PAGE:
Implementing the new systems required staff realignment, faculty training, and managerial and cultural changes. For the first time, productivity data for course evaluations and audits could be pulled from the integration systems. This capability has supported the transition to a metrics-based system of responsibility and commitment to service quality. Finally, implementing the system does not immediately eliminate all previously created paper files. To take full advantage of the efficiencies that the new system brings, the transition requires that paper files be scanned into the system as quickly as possible to ensure that staff performing degree audits are not split between automated systems and paper files. This scanning effort is an additional task that must be planned and executed either by the school itself or by an outside vendor.

Monthly Audits Triple

The improvements to this component of student service have been dramatic and lasting. Currently, we complete about 3,000 official audits each month—up from about 900 per month before the system was implemented—and perform on-the-spot, temporary audits as requested. This marked increase in efficiency provides academic advisers with the information they need to accurately assist students, while at the same time contributing to student success and bolstering student retention.

UMUC worked within the guidelines of existing budgets to invest in the license, fees, equipment, and staff needed to improve this student service. And, while investments such as this can have significant up-front costs, the expense returns dividends in terms of student recruitment, student satisfaction and retention (by avoiding the very real possibility that a student will interrupt his or her classes while awaiting the results of a transfer credit evaluation), and helping students make more predictable and timely progress toward completing a degree.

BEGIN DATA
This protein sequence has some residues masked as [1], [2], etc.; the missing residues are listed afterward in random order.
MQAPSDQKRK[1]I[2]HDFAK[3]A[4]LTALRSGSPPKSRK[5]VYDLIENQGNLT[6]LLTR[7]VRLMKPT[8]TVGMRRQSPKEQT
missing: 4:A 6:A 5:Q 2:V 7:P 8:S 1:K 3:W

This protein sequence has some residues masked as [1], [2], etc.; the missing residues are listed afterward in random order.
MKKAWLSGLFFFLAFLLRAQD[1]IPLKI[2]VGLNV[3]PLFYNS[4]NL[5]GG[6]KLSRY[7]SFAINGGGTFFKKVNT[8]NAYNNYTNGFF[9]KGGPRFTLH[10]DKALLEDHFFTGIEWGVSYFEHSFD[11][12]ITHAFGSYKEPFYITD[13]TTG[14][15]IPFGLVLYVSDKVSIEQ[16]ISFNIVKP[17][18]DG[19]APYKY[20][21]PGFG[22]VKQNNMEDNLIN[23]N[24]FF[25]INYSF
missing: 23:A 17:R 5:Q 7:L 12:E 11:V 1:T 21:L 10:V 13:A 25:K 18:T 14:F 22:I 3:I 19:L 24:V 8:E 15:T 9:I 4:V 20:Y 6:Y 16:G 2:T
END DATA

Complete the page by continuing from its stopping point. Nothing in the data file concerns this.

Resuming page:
Additional benefits include the ability to share transcripts electronically and to scan and automatically analyze paper transcripts, using the captured data to populate a draft degree plan with the appropriate transfer credits. Any transfer course that is not already part of the database is sent electronically to a faculty member for evaluation.

SUBMITTED BY Susan C. Aldridge, president, University of Maryland University College, Adelphi

RESOURCE LINK For a complimentary DVD with more information about UMUC's automated transfer credit system, e-mail

Business Officer Plus